Sadly, former photographic greats like Hasselblad and Leica seem to be turning more into lifestyle brands than the makers of true tools for the artist. In recent times, there has been nothing more democratizing than the cameraphone: And to make it worse, the images that are widely shared and viewed - think of them as making it into the visual culture of society - are inevitably the ones that are the shoutiest, not the best.
Let's not even go into the effect of hipstagram and the like.
Take the first image in this post, for instance: I didn't do anything special to promote it. Obviously, people find something aesthetically pleasing about the image; does it matter that it was shot on an iPhone? Other than limiting my ability to print it at very large sizes, I can't think of any reason why it should.
Suppose for a moment that somewhere down the line, the original file and EXIF got lost, a nice print came up at auction, and it sold for a good amount of money -- because it's a nice image. Then later on, horror of horrors, it comes to light that it was shot with a camera-phone.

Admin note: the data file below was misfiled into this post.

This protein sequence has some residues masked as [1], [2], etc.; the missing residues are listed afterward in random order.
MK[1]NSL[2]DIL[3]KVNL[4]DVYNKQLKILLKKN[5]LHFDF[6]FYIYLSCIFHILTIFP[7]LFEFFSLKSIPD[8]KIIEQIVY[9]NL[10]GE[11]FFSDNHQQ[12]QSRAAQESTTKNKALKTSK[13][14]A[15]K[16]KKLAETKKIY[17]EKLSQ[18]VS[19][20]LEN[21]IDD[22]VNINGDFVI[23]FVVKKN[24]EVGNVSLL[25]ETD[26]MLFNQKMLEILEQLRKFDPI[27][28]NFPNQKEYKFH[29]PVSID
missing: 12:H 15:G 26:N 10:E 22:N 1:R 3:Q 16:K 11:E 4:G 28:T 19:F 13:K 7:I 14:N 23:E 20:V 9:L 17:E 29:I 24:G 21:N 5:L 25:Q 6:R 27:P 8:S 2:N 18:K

Would it change the perception of its value? Just because it was made with inferior equipment somehow instantly also makes the composition inferior, just like how a 'pro' with old or small cameras is still viewed by most clients and the public as being second-rate.
Never mind the fact that it's much more difficult to take a good image with crap equipment in the first place. An interpretation of reality -- how I saw it in my mind, not necessarily how reality appeared to everybody else also present at the time.Definitions of "fine art photography" on photographers' static Web pages vary from "the subset of fine art that is created with a camera" to "limited-reproduction photography, using materials and techniques that will outlive the artist".
The arts refers to the theory and physical expression of creativity found in human societies and cultures. Major constituents of the arts include literature (including drama, poetry, and prose), performing arts (among them dance, music, and theatre), and visual arts (including architecture, ceramics, drawing, painting, photography, and sculpting).
Bazin’s statement can go from valid, based on his definition of art, to invalid, based on Arnheim’s definition of art. Therefore the validity of this statement will .
Before presenting my ideas I should point out that they will reflect my biases, so please take them for what they are: an attempt to understand the concept of fine art photography and make you, the reader, think about these matters consciously. There are different types of photography, from fashion photography, wildlife photography, food photography to wedding photography and more.
Applied Art Applied art is a part of visual art and it can be defined as art that has practical application as well as functionality. Nov 18, · The Line Between Art and Photography.
face a very different set of challenges to other artists: the main artistic one is dealing with the physical constraints of the real world, and the.